The hospitals argue that even if waiver applied, exceptional circumstances excuse their failure to raise their arguments in the rulemaking proceedings. First, they argue that the Secretary was on notice in 1992, 1993, 1995 and 1996 that outlier shortfalls were a serious problem and that some "general adjustment[s]" had to be made. Because the hospitals failed to raise this argument in the district court, it is waived. Taniguchi v. Schultz, 303 F.3d 950, 958-59 (9th Cir. 2002). Second, they argue that the Secretary did not provide adequate notice of the data used to make her outlier calculations for 1991-96. The Secretary's notices of rulemaking described its purpose and operation within the PPS system. Each year's notice listed, among other things, the proposed outlier thresholds and target, evaluated the success of past years' estimates, explained methods used to calculate outlier thresholds and provided information for obtaining all data underlying the Secretary's models. Final rulemakings, in turn, listed previous years' results, identified final thresholds and calculations, and responded to comments. Thus, the Secretary's notices were clearly sufficient to provide the hospitals with the incentive to make their arguments and the factual data on which to base them.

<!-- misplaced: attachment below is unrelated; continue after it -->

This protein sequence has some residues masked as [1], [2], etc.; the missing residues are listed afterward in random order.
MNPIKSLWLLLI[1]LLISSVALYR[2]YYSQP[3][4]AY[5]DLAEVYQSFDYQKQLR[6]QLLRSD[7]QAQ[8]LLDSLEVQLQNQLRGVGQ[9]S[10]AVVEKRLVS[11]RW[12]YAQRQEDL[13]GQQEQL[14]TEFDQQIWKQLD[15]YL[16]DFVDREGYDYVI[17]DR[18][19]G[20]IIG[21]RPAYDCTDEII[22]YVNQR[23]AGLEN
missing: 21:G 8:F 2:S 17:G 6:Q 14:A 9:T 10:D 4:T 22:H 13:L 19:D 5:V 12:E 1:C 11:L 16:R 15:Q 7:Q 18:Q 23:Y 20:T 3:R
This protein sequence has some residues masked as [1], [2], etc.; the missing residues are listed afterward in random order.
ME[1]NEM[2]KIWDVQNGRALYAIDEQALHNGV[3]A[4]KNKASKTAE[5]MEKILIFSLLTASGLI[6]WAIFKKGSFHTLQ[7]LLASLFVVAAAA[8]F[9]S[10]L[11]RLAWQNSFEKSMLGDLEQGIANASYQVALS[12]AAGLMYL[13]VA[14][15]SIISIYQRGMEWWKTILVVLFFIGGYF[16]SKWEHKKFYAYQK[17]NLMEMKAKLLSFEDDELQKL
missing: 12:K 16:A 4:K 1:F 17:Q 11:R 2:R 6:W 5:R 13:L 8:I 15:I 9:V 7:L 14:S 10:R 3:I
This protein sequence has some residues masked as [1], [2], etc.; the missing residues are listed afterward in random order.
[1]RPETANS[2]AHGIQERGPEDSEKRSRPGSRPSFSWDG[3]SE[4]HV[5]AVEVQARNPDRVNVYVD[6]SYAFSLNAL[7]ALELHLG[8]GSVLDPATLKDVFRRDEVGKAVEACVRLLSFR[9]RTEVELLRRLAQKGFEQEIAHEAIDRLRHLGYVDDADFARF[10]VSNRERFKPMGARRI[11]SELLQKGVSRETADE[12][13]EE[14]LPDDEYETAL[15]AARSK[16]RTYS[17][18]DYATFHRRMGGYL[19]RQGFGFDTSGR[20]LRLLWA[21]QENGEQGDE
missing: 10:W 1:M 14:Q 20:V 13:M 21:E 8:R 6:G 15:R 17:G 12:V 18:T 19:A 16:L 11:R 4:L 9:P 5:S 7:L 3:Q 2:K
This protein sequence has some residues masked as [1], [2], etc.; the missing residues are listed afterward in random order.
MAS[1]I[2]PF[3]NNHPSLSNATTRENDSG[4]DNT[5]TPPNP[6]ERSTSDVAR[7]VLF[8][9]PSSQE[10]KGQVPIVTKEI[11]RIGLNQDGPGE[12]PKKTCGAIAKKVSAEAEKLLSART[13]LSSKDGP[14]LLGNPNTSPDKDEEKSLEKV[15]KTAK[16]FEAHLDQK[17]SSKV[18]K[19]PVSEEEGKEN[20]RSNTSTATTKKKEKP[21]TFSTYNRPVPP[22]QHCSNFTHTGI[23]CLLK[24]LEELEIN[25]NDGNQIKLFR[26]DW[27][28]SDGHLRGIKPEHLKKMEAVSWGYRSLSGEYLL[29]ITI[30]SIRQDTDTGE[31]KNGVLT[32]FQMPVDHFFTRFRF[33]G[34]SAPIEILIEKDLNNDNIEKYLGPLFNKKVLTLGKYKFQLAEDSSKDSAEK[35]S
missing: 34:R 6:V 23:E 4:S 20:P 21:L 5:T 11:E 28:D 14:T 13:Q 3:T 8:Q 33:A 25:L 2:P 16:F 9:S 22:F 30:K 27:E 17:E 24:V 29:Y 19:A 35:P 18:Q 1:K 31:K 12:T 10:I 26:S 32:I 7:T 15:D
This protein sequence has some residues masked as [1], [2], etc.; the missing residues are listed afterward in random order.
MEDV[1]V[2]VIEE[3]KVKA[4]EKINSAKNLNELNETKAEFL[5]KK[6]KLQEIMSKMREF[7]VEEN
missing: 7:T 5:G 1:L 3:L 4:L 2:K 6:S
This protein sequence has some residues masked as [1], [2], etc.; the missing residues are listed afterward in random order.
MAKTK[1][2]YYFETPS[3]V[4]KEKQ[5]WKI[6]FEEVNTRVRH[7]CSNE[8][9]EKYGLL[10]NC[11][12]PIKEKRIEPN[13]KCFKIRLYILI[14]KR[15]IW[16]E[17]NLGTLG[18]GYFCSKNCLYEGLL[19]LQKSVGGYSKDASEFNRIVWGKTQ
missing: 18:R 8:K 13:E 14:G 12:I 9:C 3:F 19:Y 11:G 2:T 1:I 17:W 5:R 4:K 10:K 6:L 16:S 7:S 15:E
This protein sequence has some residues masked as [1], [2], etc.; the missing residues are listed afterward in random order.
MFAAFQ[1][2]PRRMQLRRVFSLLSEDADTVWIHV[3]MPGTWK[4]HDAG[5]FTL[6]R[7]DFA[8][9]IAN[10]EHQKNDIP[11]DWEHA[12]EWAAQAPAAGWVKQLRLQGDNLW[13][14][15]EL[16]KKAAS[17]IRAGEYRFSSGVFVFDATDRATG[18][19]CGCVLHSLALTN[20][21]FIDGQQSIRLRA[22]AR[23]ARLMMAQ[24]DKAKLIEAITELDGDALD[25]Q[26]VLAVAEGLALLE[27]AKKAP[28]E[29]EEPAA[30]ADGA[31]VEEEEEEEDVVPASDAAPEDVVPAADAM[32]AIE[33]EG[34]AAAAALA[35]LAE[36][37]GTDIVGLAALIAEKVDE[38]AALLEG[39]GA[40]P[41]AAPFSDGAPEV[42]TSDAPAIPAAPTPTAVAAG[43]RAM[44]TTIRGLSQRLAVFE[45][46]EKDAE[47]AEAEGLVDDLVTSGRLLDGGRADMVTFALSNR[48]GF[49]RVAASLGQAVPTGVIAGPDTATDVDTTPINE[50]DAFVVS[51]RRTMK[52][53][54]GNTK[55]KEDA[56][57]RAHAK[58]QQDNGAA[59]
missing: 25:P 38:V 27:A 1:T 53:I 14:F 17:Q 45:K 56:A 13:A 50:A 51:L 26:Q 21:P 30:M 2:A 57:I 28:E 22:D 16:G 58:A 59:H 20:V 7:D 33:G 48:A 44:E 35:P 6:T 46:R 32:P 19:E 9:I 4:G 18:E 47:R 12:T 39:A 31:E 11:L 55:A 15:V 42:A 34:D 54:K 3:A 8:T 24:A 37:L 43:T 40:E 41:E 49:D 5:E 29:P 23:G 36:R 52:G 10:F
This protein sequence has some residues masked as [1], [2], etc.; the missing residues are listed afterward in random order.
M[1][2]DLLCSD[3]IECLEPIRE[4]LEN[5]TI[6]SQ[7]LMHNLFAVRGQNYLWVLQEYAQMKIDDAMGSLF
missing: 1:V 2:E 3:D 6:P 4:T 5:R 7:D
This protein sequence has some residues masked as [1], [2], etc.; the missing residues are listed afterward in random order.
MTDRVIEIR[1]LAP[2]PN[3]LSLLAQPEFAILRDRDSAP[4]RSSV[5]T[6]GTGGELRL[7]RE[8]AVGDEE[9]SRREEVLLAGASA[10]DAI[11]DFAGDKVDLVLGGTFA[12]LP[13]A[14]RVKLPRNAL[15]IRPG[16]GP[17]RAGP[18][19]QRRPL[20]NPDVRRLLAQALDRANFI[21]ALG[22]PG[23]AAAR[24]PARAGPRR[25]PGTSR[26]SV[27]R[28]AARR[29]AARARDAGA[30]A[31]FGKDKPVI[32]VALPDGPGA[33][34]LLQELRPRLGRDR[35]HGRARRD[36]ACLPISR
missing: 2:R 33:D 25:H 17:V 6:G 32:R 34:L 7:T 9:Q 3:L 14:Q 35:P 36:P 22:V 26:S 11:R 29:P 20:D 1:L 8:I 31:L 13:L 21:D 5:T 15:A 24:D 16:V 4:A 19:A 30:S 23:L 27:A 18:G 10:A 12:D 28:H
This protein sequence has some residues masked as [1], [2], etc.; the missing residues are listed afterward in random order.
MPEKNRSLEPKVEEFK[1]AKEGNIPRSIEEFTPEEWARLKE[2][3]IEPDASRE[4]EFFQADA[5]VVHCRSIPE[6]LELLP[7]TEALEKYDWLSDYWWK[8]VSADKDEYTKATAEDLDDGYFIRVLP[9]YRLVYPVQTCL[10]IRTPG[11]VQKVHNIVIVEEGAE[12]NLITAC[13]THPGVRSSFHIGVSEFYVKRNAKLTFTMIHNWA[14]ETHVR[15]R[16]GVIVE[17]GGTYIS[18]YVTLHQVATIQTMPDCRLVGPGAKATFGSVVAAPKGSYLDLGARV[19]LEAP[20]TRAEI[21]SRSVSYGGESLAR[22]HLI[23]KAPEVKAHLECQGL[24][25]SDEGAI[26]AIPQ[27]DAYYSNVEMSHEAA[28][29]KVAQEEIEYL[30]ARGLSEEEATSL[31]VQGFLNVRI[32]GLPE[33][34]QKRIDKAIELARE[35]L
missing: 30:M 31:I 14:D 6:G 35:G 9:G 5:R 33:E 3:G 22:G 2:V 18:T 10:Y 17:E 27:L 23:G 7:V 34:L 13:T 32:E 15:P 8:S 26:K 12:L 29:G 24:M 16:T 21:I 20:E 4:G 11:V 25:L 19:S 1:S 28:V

In determining whether exceptional circumstances exist, we balance the agency's interests in applying its expertise, correcting its own errors, making a proper record, enjoying appropriate independence of decision and maintaining an administrative process free from deliberate flouting, against the interests of private parties in finding adequate redress for their grievances. See Marathon Oil Co. v. United States, 807 F.2d 759, 768 (9th Cir. 1986) (citations omitted). Given that the hospitals have offered no compelling reason why they did not raise their arguments before the Secretary, we think that there is no basis for finding exceptional circumstances to exist here. See id.
Because the hospitals failed to raise the arguments advanced in these cases in the annual notice-and-comment rulemakings determining the outlier thresholds that directly affected their Medicare reimbursements, we conclude that those arguments have been waived.